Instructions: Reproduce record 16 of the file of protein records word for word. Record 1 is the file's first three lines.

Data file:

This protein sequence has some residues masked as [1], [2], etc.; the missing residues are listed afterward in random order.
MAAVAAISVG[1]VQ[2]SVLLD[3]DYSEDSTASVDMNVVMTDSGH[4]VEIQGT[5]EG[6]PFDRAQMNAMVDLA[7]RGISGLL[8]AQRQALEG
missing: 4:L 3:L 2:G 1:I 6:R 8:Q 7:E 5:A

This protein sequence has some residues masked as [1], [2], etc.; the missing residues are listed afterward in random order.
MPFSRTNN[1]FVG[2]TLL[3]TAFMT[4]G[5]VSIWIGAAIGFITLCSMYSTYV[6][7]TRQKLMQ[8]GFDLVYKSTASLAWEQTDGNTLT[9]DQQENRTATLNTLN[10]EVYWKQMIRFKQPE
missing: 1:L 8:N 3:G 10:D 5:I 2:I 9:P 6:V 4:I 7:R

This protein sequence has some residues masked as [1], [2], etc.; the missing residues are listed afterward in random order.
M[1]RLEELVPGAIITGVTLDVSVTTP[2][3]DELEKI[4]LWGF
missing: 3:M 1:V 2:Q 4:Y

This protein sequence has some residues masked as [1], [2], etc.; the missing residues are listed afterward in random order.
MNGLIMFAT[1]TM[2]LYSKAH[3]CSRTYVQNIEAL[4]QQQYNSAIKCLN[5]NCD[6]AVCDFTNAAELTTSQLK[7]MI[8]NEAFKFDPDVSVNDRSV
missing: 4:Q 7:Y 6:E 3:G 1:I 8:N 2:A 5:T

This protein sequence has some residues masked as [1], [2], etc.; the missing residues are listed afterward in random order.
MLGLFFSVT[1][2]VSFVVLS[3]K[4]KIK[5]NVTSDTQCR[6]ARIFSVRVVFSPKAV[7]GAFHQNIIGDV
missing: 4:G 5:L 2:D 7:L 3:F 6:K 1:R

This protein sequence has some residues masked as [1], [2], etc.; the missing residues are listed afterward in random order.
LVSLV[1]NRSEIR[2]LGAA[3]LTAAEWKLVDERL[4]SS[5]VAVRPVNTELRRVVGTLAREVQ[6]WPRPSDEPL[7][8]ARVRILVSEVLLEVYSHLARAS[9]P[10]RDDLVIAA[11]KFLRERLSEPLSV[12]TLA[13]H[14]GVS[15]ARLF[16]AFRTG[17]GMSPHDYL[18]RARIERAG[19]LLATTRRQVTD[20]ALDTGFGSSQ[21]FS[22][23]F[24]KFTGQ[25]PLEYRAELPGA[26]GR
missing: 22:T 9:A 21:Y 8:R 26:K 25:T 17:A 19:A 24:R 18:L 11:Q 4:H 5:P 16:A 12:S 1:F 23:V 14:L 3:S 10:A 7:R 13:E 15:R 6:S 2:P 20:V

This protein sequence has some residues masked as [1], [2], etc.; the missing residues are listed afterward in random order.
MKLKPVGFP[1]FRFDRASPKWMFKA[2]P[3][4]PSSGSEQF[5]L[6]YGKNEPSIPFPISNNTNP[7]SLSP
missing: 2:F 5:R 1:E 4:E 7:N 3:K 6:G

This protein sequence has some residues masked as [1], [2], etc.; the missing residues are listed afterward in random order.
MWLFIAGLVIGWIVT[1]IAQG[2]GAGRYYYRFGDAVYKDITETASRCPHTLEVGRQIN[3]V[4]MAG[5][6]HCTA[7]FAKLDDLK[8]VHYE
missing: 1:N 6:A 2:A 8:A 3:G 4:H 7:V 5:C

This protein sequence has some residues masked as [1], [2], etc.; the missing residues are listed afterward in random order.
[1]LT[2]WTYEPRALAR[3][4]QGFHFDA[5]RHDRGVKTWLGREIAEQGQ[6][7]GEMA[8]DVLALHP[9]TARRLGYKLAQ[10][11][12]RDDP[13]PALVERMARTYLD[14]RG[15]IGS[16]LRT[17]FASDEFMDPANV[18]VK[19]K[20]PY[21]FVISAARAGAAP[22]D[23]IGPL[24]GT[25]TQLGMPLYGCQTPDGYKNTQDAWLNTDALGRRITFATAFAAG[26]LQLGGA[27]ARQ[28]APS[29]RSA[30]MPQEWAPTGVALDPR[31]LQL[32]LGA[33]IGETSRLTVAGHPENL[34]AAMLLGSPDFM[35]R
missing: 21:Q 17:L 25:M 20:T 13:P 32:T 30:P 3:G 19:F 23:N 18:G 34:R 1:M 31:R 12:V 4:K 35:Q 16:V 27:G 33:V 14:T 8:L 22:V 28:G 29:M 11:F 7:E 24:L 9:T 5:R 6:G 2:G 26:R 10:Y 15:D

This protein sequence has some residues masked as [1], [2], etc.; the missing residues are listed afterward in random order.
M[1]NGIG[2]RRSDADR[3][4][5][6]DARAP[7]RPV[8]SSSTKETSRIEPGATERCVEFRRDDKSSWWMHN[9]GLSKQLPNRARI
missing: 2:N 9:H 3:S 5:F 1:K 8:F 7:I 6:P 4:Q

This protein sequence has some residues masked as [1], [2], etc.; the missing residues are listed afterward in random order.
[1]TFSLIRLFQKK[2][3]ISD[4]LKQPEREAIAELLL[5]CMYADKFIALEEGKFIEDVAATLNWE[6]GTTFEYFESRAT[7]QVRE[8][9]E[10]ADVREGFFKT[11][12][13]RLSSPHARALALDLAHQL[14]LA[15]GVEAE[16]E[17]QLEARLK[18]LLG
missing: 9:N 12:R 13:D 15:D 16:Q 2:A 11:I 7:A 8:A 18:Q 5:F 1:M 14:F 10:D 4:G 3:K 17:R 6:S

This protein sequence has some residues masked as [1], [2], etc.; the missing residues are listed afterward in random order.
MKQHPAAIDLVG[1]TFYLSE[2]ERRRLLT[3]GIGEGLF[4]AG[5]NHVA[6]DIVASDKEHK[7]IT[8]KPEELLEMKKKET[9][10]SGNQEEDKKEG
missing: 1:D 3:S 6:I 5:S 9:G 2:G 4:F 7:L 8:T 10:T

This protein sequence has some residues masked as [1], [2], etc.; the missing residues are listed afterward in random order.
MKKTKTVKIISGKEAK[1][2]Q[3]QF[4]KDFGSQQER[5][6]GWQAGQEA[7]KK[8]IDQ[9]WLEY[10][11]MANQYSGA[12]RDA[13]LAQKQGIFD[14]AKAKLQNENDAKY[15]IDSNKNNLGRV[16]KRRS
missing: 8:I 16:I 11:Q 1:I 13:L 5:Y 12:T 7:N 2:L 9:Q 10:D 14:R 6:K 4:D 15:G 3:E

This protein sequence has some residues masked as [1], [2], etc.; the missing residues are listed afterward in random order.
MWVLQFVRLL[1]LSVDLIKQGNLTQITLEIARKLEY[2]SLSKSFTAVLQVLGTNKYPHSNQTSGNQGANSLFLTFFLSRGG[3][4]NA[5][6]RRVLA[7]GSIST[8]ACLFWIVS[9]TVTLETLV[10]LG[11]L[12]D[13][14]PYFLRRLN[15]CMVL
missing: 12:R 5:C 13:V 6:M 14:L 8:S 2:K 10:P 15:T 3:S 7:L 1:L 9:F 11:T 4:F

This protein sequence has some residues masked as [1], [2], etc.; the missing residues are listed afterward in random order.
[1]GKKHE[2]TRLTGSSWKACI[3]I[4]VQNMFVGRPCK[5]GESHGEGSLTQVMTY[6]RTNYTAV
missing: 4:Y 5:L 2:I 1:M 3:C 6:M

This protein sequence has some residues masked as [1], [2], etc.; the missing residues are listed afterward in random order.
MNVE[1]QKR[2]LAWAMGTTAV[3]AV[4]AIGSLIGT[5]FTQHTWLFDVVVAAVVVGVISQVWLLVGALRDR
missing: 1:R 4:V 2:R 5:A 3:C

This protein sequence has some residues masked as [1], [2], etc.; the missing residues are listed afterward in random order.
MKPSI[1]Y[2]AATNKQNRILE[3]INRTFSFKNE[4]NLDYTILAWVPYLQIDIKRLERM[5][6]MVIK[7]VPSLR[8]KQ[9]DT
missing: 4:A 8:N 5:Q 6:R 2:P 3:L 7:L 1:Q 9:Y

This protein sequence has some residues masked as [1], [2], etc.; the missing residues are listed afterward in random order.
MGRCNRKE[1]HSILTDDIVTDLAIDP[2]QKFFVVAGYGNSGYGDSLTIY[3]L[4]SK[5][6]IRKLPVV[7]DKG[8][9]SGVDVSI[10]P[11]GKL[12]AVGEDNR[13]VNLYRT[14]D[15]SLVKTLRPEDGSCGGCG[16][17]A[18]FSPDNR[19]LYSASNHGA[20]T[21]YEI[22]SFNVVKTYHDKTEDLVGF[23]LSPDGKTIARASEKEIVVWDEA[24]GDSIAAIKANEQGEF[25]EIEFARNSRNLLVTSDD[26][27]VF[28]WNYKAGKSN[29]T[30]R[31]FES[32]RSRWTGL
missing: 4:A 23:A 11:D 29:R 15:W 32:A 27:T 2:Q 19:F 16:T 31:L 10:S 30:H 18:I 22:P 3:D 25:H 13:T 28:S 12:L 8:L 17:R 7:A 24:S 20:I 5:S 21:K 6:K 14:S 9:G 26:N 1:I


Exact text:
This protein sequence has some residues masked as [1], [2], etc.; the missing residues are listed afterward in random order.
MNVE[1]QKR[2]LAWAMGTTAV[3]AV[4]AIGSLIGT[5]FTQHTWLFDVVVAAVVVGVISQVWLLVGALRDR
missing: 1:R 4:V 2:R 5:A 3:C